Business Trends

Record-Breaking Halloween: Sales To Reach $6 Billion

In Uncategorized on October 13, 2009 at 10:22 pm

Despite economic gloom casting a spell on consumer confidence this year, America’s darkest holiday is looking bright for retailers.  According to industry research firm IBISWorld, Halloween sales are expected to reach a record-breaking $6 billion in 2009, up 4.2 percent from the $5.77 billion generated last year. That’s contrary to the National Retail Federation’s prediction, which forecasts sales will decline to $4.75 billion.

“Economic recovery appears to be around the corner and consumers are enthusiastically looking to escape their recessionary woes,” said Toon van Beeck, senior analyst with IBISWorld.  “Even last year, when the outlook was much worse, the Halloween spirit remained unhindered as we saw total sales actually jump 5.1 percent from 2007.”

Halloween retail sales are comprised of a wide range of consumer goods, aimed at adults, children, and even pets.  These goods include costumes, scary make-up, wigs, Halloween decorations for inside and outside, and of course, pumpkins and candy, among other things.

In projecting this year’s total sales, analysts at the Los Angeles-based firm aggregated the retail-dollar performance of the following four traditional Halloween categories:

Category 2008 Revenue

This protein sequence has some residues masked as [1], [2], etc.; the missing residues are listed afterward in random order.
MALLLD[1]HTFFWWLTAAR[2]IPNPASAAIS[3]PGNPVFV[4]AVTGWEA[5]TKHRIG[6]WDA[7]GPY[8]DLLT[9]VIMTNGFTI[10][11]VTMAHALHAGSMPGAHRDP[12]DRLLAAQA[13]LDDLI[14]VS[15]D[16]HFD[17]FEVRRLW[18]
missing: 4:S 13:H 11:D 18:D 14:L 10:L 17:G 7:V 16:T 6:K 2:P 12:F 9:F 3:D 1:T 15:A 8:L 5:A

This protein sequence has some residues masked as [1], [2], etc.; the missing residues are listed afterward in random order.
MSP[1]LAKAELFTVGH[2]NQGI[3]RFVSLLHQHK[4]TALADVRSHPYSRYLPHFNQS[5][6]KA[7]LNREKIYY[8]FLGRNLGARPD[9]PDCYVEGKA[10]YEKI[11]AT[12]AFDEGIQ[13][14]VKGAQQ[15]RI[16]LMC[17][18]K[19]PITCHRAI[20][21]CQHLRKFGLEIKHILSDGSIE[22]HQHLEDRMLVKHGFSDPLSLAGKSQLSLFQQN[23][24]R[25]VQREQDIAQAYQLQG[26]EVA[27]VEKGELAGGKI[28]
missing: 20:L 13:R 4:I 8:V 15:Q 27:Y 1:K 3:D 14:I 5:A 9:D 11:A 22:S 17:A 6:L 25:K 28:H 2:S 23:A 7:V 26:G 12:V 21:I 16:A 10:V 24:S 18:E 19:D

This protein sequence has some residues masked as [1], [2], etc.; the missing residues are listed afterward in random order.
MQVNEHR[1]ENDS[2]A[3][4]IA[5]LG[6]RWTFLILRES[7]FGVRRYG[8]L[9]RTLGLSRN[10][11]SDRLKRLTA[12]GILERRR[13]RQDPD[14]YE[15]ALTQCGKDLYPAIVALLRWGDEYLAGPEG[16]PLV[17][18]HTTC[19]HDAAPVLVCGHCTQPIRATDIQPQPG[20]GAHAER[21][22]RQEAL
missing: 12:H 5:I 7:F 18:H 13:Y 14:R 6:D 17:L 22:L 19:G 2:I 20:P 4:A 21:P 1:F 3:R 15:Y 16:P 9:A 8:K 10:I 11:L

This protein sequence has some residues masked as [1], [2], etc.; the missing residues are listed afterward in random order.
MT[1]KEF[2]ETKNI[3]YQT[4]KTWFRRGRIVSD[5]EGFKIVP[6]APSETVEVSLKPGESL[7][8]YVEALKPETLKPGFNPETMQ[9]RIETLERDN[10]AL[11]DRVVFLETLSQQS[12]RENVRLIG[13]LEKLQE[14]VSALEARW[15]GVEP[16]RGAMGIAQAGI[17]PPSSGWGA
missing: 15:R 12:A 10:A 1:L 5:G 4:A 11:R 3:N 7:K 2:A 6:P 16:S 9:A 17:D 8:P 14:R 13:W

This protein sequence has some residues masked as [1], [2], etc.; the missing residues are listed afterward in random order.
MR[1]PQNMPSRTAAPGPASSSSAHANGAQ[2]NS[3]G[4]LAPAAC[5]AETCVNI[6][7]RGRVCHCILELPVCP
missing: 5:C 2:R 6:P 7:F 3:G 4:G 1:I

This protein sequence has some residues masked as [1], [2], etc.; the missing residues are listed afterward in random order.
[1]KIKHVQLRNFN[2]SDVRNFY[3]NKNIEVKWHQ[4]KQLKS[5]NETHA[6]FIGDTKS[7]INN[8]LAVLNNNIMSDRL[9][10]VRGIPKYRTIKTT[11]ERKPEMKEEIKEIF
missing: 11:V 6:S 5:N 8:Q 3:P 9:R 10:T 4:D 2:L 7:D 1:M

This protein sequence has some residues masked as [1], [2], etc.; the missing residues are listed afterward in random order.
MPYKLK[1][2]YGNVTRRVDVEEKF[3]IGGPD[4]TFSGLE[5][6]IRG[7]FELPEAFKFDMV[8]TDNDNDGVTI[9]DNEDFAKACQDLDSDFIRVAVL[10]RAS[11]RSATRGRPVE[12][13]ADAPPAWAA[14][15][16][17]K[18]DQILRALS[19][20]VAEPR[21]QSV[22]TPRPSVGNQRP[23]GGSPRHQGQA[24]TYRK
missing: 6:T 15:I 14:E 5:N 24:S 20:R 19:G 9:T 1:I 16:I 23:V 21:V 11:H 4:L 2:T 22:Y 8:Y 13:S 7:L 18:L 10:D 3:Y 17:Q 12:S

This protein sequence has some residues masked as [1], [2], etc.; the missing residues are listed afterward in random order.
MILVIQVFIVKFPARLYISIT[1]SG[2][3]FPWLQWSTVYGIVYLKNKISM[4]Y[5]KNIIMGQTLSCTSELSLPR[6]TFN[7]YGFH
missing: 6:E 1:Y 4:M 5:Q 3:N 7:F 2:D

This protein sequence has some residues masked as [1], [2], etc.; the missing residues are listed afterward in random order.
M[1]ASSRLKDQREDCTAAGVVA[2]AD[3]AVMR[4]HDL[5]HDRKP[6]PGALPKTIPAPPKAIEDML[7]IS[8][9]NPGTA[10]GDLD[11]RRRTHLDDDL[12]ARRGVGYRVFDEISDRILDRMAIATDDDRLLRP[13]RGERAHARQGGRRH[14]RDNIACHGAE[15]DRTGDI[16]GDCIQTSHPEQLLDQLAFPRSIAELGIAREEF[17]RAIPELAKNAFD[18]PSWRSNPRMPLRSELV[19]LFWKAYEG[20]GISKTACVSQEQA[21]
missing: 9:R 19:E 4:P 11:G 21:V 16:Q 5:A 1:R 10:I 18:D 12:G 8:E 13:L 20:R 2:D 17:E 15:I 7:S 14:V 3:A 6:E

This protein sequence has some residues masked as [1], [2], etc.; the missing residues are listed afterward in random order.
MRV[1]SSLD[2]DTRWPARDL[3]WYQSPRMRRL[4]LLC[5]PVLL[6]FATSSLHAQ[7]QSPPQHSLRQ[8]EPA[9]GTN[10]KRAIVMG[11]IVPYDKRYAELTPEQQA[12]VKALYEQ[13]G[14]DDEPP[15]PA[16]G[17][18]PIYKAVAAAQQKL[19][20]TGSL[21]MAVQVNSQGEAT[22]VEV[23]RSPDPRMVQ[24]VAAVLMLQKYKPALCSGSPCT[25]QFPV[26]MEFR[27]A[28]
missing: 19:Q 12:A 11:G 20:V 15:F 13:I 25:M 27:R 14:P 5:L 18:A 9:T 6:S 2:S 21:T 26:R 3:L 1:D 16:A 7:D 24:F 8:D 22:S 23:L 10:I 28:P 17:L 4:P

(Billions)
2009 Revenue(Billions) % Change
Candy $1.77 $1.89 6.8%
Decorations $ 1.58 $1.65 4.4%
Costumes $2.07 $2.12 2.4%
Greeting Cards $0.35 $0.35              0.0%

It appears an increasing number of people are buying treats this year, making candy the fastest growing holiday category. The average person is estimated to spend about $22.50 on Halloween treats in 2009.

It appears an increasing number of people are buying treats this year, making candy the fastest growing holiday category. The average person is estimated to spend about $22.50 on Halloween treats in 2009.

Also fuelling this year’s record-breaking sales is the demand for holiday decorations.  With Halloween falling on a Saturday this year, more adults are expected to join the fun.  In fact, 32 percent of people celebrating the holiday will either host or attend a party. For this reason, IBISWorld expects decorations to reach its highest level yet at $1.64 billion.

“Halloween-related festivities are a growing trend and this is driving sales of decorations and candy,” adds van Beeck.  “Dollar and variety stores stand to benefit from the 4.4 percent increase in decoration sales, as consumers look to purchase cheap and disposable thrills to make a memorable evening.”

Call it escapism or just good, old-fashioned fun, Americans of all ages show the desire to go all out when it comes to dressing-up.  Costumes are expected to generate the greatest amount of revenue this Halloween, but growth is slight (2.4 percent) as consumers will apply more frugal but creative approaches when shopping.

”Despite more people participating in festivities, money is still tight and consumers will look to cut corners when it comes costume purchases,” said van Beeck.  “Instead of buying a packaged costume, which can cost up to $60 on average, people will get more eclectic and opt for cheaper individual items.”